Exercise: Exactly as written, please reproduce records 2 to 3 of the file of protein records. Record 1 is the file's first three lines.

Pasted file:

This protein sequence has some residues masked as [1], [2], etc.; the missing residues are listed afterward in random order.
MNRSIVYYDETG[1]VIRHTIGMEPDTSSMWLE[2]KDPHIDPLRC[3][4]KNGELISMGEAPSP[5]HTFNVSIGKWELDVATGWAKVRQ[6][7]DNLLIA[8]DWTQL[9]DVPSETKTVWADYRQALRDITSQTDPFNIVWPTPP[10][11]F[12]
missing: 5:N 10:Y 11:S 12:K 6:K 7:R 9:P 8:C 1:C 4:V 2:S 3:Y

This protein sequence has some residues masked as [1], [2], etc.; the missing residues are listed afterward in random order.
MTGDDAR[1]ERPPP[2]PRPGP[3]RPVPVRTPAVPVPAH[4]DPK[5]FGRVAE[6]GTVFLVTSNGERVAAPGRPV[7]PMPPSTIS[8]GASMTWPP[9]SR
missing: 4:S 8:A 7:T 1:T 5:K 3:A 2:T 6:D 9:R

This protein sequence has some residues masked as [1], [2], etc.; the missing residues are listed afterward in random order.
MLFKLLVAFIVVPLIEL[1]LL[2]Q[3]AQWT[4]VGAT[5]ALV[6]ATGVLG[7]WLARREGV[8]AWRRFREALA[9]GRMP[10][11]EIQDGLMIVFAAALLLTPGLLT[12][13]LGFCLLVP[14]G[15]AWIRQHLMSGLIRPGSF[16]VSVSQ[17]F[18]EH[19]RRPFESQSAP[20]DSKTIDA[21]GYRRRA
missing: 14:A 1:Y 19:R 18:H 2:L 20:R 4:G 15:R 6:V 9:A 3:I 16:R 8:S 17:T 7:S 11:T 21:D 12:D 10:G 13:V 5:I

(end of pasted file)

This protein sequence has some residues masked as [1], [2], etc.; the missing residues are listed afterward in random order.
MTGDDAR[1]ERPPP[2]PRPGP[3]RPVPVRTPAVPVPAH[4]DPK[5]FGRVAE[6]GTVFLVTSNGERVAAPGRPV[7]PMPPSTIS[8]GASMTWPP[9]SR
missing: 4:S 8:A 7:T 1:T 5:K 3:A 2:T 6:D 9:R

This protein sequence has some residues masked as [1], [2], etc.; the missing residues are listed afterward in random order.
MLFKLLVAFIVVPLIEL[1]LL[2]Q[3]AQWT[4]VGAT[5]ALV[6]ATGVLG[7]WLARREGV[8]AWRRFREALA[9]GRMP[10][11]EIQDGLMIVFAAALLLTPGLLT[12][13]LGFCLLVP[14]G[15]AWIRQHLMSGLIRPGSF[16]VSVSQ[17]F[18]EH[19]RRPFESQSAP[20]DSKTIDA[21]GYRRRA
missing: 14:A 1:Y 19:R 18:H 2:L 20:R 4:G 15:R 6:V 9:A 3:I 16:R 8:S 17:T 7:S 11:T 21:D 12:D 10:G 13:V 5:I